Closing racial gap in infant mortality, preterm births will ‘take a village’
Black infants nearly three times as likely to die as white infants in Wisconsin
MADISON, Wis. – While medical technology has come a long way to help babies born early survive, a Madison doctor is drawing attention to a disturbing reality.
Compared to other similar countries, the U.S. ranks near the bottom when it comes to babies being born prematurely, receiving a C- grade in a March of Dimes report card. Wisconsin received the same grade, and it’s also the state with the biggest gap between white and Black infants’ mortality rates.
‘Very disturbing’: Doctor draws attention to big racial disparity
The latest data compiled by the Centers for Disease Control and Prevention shows that the rate of mortality in the first year of life is nearly three times as high for Black babies compared to white babies.
“You see this wide gap,” said Dr. Ryan McAdams, division chief of neonatology at UW-Madison. “Why is it almost threefold what it would be if you were white? I think that’s the part that’s very disturbing.”
McAdams said there’s no clear cut scientific explanation, but there are plenty of potential factors that can affect a mom’s health.
“When you think of some of these disparities: healthcare access, poverty, racism,” he said. “It’s not race, it’s racism. We need to do a better job to help folks in the U.S. who may be disadvantaged for healthcare access, maybe have had to deal with poverty or a lot of life stressors to say, ‘How do we help them better? How do we listen better?'”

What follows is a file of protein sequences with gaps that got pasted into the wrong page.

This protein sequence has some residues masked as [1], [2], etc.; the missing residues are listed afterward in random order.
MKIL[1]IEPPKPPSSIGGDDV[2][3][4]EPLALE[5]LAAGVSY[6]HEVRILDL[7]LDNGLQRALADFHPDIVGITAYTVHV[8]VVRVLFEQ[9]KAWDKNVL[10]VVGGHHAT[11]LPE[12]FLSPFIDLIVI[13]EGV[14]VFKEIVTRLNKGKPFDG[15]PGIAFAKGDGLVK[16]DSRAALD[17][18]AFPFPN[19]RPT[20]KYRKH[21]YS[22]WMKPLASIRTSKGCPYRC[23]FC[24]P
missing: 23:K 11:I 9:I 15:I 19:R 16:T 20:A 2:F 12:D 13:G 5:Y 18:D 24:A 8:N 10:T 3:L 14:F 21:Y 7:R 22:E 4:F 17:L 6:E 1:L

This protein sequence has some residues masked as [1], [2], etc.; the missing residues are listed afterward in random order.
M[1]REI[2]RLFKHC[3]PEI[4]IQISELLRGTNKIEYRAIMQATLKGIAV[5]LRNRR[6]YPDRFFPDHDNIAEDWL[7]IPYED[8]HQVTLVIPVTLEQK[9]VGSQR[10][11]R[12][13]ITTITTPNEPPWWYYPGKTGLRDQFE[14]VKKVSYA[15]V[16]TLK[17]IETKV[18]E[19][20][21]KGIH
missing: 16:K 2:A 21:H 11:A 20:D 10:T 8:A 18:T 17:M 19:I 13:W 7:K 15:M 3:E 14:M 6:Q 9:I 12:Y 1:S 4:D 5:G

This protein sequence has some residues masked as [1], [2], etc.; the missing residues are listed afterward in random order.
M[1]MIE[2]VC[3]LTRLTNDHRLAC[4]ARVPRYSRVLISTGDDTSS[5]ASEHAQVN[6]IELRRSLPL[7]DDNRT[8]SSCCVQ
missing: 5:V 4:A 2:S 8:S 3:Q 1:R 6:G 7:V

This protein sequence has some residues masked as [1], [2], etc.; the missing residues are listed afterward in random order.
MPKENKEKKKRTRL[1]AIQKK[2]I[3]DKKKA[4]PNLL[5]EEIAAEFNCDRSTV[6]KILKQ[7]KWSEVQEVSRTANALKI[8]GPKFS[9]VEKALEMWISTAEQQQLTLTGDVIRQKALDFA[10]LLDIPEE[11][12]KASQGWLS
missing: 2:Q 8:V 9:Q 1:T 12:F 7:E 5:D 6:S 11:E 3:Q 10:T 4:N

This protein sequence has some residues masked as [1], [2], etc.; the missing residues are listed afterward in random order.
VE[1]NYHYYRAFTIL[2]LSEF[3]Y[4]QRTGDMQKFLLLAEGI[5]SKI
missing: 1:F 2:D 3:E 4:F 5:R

He said it could come down to the kind of healthcare mothers receive.
“Unfortunately, skin color may influence that,” McAdams said. “It’s sad to hear, but it’s also likely true.”
Mother, early-born son keep fighting
“Take these women seriously,” Madison-area mother Akiko Moffett said. “Even offer low cost health care to them.”
In January 2019, she went to the emergency room with bleeding and pain.
“Do everything you can to save my son,” she told doctors at 23 weeks pregnant.
“I kind of feel like they didn’t take me seriously,” Moffett said. “For some reason they didn’t believe I was in active labor, although I was hooked up to the contraction monitor and they could see I was having contractions.”
After a very uncomfortable night, she credits a nurse for making sure she got the care she needed the next day, when her son Timarion was born unexpectedly at 23 weeks and five days. He weighed 600 grams.
Twenty minutes after his birth, she was rushed to the NICU.
“They were doing CPR,” Moffett said. “He had flat lined.”
She said he had been in code blue, or cardiac arrest, three times already, before she asked if she could touch her son.
“He grabbed my little finger. You can see the blood coming through his skin, turning pink, all his vitals. His heart started back beating and everything, and I’m like, ‘Hold on little man, just fight. If you fight, I’ll fight with you,’ and he came back to life,” Moffett said. “If I did not live that story I don’t think I would’ve believed it at all.”
Timarion just turned 22 months old.
“He is great,” Moffett said. “He brings so much joy to us. He was the missing link to our family.”
She knows how much even one nurse can make a difference.
“I’ve seen what those NICU nurses did for me,” Moffett said. “I was like, I need to be that.”
She went back to school, trading her criminal justice degree for a job as a nursing assistant, and is happy to share her story with new moms. She now works on the same floor of the American Family Children’s Hospital where her son is being treated for dehydration. She hopes they’ll be discharged soon.
“I love him to death,” Moffett said. “He is a fighter.”
She’s taking part of the fight into her own hands, encouraging moms to advocate for their health and others to listen.
“Believe in yourself. Believe in your child,” Moffett said. “Be the open arms. Be the village they need. It really does take a village.”
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